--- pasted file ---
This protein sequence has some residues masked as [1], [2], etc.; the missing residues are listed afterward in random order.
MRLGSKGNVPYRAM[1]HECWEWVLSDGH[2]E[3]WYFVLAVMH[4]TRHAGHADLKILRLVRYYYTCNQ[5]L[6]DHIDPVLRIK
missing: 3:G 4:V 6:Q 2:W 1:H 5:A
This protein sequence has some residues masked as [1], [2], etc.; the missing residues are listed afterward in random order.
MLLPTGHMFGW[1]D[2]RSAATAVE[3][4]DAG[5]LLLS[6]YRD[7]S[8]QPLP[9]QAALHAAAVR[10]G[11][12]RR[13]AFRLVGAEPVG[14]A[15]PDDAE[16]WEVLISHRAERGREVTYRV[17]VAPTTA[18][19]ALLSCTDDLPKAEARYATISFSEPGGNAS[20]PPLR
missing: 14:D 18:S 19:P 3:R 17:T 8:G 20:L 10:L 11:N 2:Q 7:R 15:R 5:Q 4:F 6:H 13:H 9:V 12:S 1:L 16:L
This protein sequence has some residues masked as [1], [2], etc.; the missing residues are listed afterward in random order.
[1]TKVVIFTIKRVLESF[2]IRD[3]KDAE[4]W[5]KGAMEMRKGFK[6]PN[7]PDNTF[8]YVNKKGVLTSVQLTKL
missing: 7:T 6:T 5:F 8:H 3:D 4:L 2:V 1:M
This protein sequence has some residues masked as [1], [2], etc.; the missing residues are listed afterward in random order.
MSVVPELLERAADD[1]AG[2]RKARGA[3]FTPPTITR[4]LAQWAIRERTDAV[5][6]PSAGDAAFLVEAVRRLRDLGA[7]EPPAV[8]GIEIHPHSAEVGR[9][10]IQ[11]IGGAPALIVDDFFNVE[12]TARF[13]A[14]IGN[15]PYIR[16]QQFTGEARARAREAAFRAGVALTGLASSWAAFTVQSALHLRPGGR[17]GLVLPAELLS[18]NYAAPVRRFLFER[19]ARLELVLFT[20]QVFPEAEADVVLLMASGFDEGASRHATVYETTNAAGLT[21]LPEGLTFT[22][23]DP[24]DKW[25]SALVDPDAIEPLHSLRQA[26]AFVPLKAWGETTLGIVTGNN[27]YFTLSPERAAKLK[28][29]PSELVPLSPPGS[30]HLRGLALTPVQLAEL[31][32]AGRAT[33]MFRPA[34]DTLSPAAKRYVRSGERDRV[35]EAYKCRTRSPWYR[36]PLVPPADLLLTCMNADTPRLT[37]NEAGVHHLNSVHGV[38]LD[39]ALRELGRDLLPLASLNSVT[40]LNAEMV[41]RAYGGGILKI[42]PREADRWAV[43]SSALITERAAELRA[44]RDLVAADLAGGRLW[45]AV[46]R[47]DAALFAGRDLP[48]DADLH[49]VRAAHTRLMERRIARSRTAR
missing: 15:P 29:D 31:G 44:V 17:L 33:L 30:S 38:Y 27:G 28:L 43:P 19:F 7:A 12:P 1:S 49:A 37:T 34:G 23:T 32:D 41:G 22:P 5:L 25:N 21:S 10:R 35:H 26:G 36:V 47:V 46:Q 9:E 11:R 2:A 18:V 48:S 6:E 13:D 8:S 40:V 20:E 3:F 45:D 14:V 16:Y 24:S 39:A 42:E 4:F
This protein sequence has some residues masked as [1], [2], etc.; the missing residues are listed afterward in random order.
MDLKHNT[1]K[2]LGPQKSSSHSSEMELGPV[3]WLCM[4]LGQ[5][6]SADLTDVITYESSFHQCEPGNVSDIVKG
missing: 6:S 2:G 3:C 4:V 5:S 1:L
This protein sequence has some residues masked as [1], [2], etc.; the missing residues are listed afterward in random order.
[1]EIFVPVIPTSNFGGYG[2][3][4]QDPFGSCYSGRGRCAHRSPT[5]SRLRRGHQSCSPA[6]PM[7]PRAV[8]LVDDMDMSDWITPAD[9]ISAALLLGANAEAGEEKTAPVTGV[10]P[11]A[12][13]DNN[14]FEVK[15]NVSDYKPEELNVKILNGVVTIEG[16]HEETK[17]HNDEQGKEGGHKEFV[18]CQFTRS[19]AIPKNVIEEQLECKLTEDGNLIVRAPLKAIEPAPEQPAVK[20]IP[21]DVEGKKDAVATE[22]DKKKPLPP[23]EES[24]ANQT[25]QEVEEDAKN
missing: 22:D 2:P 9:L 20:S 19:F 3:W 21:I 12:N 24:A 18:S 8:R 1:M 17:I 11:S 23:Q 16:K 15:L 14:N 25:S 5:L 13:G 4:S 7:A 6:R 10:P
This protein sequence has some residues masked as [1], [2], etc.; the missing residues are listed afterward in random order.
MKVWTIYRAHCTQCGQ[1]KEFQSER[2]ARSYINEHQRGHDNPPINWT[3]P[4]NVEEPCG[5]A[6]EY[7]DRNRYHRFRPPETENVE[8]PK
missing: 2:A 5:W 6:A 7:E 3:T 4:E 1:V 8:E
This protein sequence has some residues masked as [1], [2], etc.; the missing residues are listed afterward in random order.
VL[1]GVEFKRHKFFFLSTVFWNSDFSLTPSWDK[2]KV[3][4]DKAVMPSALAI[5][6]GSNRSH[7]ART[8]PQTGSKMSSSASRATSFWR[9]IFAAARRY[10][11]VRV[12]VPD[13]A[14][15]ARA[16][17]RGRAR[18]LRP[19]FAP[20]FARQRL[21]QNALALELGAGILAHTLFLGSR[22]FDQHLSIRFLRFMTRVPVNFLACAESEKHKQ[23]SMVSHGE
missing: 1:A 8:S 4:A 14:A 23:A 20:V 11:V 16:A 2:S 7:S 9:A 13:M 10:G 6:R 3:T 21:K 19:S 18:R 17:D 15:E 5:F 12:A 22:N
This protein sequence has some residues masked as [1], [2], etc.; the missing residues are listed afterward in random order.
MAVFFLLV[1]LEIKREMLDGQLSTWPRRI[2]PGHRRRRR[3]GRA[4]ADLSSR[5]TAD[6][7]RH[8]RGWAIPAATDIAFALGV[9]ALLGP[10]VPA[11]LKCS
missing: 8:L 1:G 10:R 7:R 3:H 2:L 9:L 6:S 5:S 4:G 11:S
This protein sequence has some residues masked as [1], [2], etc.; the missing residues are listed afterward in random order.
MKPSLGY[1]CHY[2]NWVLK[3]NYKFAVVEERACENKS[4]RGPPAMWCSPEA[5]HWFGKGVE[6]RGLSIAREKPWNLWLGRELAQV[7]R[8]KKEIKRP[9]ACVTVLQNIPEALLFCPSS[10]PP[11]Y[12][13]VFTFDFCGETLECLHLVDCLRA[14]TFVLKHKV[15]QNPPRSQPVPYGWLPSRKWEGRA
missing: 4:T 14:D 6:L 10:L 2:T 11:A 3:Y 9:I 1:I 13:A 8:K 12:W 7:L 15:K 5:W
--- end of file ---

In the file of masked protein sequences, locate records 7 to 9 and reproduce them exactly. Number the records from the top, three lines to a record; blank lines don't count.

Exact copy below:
This protein sequence has some residues masked as [1], [2], etc.; the missing residues are listed afterward in random order.
MKVWTIYRAHCTQCGQ[1]KEFQSER[2]ARSYINEHQRGHDNPPINWT[3]P[4]NVEEPCG[5]A[6]EY[7]DRNRYHRFRPPETENVE[8]PK
missing: 2:A 5:W 6:A 7:E 3:T 4:E 1:V 8:E
This protein sequence has some residues masked as [1], [2], etc.; the missing residues are listed afterward in random order.
VL[1]GVEFKRHKFFFLSTVFWNSDFSLTPSWDK[2]KV[3][4]DKAVMPSALAI[5][6]GSNRSH[7]ART[8]PQTGSKMSSSASRATSFWR[9]IFAAARRY[10][11]VRV[12]VPD[13]A[14][15]ARA[16][17]RGRAR[18]LRP[19]FAP[20]FARQRL[21]QNALALELGAGILAHTLFLGSR[22]FDQHLSIRFLRFMTRVPVNFLACAESEKHKQ[23]SMVSHGE
missing: 1:A 8:S 4:A 14:A 23:A 20:V 11:V 16:A 2:S 7:S 9:A 13:M 10:G 6:R 3:T 21:K 19:S 18:R 17:D 15:E 5:F 12:A 22:N
This protein sequence has some residues masked as [1], [2], etc.; the missing residues are listed afterward in random order.
MAVFFLLV[1]LEIKREMLDGQLSTWPRRI[2]PGHRRRRR[3]GRA[4]ADLSSR[5]TAD[6][7]RH[8]RGWAIPAATDIAFALGV[9]ALLGP[10]VPA[11]LKCS
missing: 8:L 1:G 10:R 7:R 3:H 2:L 9:L 6:S 5:S 4:G 11:S